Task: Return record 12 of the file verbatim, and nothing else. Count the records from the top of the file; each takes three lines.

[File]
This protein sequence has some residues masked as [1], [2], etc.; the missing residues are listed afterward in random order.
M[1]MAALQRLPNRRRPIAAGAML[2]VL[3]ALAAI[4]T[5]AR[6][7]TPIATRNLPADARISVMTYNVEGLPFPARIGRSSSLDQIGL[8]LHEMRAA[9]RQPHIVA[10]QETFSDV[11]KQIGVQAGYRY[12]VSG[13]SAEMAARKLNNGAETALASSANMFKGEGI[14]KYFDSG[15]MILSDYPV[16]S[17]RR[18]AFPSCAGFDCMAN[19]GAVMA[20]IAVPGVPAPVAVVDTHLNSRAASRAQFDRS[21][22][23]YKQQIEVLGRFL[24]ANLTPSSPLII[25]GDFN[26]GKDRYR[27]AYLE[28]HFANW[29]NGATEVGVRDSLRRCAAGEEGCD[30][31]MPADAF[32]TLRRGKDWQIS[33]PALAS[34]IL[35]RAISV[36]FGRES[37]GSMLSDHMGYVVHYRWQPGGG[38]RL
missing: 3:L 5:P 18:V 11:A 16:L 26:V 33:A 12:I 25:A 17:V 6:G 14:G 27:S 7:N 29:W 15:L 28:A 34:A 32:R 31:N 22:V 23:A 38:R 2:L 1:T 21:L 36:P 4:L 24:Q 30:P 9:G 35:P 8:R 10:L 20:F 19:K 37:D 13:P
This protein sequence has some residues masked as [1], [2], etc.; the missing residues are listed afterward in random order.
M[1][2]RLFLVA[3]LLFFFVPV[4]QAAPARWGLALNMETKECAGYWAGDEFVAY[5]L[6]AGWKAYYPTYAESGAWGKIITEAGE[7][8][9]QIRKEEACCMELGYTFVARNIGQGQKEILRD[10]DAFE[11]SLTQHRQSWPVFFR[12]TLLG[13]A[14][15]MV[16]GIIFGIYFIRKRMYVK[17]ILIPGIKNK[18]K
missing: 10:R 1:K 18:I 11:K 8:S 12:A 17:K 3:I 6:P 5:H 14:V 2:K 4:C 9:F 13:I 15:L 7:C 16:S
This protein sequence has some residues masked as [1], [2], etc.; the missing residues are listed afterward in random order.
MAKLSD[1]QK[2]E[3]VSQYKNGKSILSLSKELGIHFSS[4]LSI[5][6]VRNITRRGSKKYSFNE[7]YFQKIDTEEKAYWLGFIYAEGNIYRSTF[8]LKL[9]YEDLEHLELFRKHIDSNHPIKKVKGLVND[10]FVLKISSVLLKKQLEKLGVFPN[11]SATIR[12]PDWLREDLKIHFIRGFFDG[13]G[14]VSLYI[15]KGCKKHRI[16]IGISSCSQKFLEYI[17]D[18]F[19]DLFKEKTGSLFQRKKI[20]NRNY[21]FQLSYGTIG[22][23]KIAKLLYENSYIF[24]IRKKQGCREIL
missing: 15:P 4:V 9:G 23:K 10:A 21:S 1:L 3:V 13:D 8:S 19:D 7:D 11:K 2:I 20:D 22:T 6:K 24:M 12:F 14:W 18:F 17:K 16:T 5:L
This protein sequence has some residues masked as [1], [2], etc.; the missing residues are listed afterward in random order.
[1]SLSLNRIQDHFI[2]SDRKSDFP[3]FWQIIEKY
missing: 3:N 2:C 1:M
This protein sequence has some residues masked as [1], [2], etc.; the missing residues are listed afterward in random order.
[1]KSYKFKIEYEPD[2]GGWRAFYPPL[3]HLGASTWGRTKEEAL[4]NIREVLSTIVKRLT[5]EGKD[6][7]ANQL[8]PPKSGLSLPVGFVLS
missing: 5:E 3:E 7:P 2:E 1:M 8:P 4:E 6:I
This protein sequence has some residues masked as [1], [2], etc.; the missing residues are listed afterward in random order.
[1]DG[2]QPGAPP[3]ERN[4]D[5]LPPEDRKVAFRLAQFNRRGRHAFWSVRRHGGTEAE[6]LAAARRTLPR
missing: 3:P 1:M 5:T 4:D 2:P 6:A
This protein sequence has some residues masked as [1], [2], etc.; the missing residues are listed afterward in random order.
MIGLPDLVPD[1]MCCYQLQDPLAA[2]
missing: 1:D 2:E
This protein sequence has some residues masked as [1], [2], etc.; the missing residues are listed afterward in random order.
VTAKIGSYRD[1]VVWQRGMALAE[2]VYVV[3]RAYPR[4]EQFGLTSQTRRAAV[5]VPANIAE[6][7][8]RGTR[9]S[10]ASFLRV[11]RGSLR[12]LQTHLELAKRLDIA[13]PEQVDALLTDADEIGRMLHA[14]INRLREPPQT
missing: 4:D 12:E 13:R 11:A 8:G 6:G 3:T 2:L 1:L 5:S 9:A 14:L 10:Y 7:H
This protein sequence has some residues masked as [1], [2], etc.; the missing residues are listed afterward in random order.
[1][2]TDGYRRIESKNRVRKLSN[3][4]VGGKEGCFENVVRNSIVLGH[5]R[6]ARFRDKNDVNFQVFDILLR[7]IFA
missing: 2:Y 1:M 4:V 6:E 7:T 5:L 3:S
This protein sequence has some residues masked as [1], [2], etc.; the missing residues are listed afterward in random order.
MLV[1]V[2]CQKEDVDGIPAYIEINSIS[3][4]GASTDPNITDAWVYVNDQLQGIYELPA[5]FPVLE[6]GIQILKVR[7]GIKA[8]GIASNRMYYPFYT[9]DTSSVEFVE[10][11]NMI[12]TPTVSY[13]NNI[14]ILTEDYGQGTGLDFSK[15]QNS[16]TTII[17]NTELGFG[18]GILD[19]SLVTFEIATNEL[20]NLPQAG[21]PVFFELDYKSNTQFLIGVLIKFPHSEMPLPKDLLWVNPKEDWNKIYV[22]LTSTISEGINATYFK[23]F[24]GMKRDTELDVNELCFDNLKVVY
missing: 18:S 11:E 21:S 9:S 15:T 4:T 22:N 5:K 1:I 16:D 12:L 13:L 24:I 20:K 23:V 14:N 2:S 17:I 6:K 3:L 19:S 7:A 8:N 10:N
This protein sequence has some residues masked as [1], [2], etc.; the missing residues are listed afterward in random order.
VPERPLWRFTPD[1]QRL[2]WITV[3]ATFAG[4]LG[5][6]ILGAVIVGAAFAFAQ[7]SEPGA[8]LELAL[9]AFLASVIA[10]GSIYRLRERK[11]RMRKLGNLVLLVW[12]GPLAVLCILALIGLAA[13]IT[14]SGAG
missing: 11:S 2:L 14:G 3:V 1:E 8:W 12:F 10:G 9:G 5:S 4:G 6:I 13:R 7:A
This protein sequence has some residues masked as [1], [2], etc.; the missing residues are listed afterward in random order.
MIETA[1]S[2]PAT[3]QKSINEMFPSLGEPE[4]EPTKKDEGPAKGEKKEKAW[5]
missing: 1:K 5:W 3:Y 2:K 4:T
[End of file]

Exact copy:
This protein sequence has some residues masked as [1], [2], etc.; the missing residues are listed afterward in random order.
MIETA[1]S[2]PAT[3]QKSINEMFPSLGEPE[4]EPTKKDEGPAKGEKKEKAW[5]
missing: 1:K 5:W 3:Y 2:K 4:T